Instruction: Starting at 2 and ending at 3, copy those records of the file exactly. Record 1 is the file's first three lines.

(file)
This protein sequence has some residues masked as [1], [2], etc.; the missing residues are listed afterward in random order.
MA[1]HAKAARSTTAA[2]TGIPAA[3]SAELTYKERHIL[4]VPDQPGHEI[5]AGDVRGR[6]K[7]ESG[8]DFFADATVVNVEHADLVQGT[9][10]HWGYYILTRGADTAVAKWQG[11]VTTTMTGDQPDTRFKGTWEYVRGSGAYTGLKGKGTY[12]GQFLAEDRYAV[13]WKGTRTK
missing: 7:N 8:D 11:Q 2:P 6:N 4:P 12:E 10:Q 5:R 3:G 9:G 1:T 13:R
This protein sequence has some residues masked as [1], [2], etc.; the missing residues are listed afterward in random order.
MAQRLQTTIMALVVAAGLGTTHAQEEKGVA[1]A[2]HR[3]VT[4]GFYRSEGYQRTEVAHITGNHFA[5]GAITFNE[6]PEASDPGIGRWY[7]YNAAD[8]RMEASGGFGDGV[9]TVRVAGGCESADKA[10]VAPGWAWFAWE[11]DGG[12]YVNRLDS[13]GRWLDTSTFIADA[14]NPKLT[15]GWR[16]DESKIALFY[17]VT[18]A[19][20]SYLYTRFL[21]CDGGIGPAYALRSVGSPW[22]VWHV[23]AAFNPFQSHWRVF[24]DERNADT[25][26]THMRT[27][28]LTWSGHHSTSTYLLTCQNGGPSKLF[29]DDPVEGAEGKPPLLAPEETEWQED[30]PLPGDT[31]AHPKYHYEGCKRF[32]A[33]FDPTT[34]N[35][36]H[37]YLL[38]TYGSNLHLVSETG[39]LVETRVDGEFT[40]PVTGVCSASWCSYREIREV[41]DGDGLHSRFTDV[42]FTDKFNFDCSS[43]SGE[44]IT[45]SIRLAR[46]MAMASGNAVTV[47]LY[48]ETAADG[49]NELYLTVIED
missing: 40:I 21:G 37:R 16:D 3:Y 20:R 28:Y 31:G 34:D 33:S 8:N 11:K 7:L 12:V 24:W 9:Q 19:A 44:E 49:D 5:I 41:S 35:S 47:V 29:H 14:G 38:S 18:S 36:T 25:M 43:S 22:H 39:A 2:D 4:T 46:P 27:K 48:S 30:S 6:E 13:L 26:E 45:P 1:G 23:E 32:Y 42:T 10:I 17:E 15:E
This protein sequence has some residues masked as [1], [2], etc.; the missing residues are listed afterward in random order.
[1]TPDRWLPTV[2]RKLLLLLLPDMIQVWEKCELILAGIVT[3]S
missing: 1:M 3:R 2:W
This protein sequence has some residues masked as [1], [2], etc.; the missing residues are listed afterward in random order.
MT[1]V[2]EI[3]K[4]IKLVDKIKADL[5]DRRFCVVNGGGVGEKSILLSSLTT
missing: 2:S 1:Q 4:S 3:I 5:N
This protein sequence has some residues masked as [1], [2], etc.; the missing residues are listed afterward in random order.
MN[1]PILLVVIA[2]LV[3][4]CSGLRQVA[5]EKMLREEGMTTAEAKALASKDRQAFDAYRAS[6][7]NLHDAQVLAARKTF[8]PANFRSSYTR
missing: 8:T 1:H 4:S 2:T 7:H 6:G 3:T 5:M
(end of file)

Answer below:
This protein sequence has some residues masked as [1], [2], etc.; the missing residues are listed afterward in random order.
MAQRLQTTIMALVVAAGLGTTHAQEEKGVA[1]A[2]HR[3]VT[4]GFYRSEGYQRTEVAHITGNHFA[5]GAITFNE[6]PEASDPGIGRWY[7]YNAAD[8]RMEASGGFGDGV[9]TVRVAGGCESADKA[10]VAPGWAWFAWE[11]DGG[12]YVNRLDS[13]GRWLDTSTFIADA[14]NPKLT[15]GWR[16]DESKIALFY[17]VT[18]A[19][20]SYLYTRFL[21]CDGGIGPAYALRSVGSPW[22]VWHV[23]AAFNPFQSHWRVF[24]DERNADT[25][26]THMRT[27][28]LTWSGHHSTSTYLLTCQNGGPSKLF[29]DDPVEGAEGKPPLLAPEETEWQED[30]PLPGDT[31]AHPKYHYEGCKRF[32]A[33]FDPTT[34]N[35][36]H[37]YLL[38]TYGSNLHLVSETG[39]LVETRVDGEFT[40]PVTGVCSASWCSYREIREV[41]DGDGLHSRFTDV[42]FTDKFNFDCSS[43]SGE[44]IT[45]SIRLAR[46]MAMASGNAVTV[47]LY[48]ETAADG[49]NELYLTVIED
missing: 40:I 21:G 37:R 16:D 3:Y 20:R 28:Y 31:G 34:D 33:S 8:N 11:K 7:L 12:V 24:W 9:Q 19:A 44:E 49:D 5:I 41:S 35:S 47:V 29:H 14:G 38:S 18:S 36:T 25:M 43:S 22:H 39:A 2:D 4:T 46:P 27:K 48:S 30:S 6:E 13:L 26:E 45:P 1:G 23:E 32:Y 42:T 10:I 17:E 15:E
This protein sequence has some residues masked as [1], [2], etc.; the missing residues are listed afterward in random order.
[1]TPDRWLPTV[2]RKLLLLLLPDMIQVWEKCELILAGIVT[3]S
missing: 1:M 3:R 2:W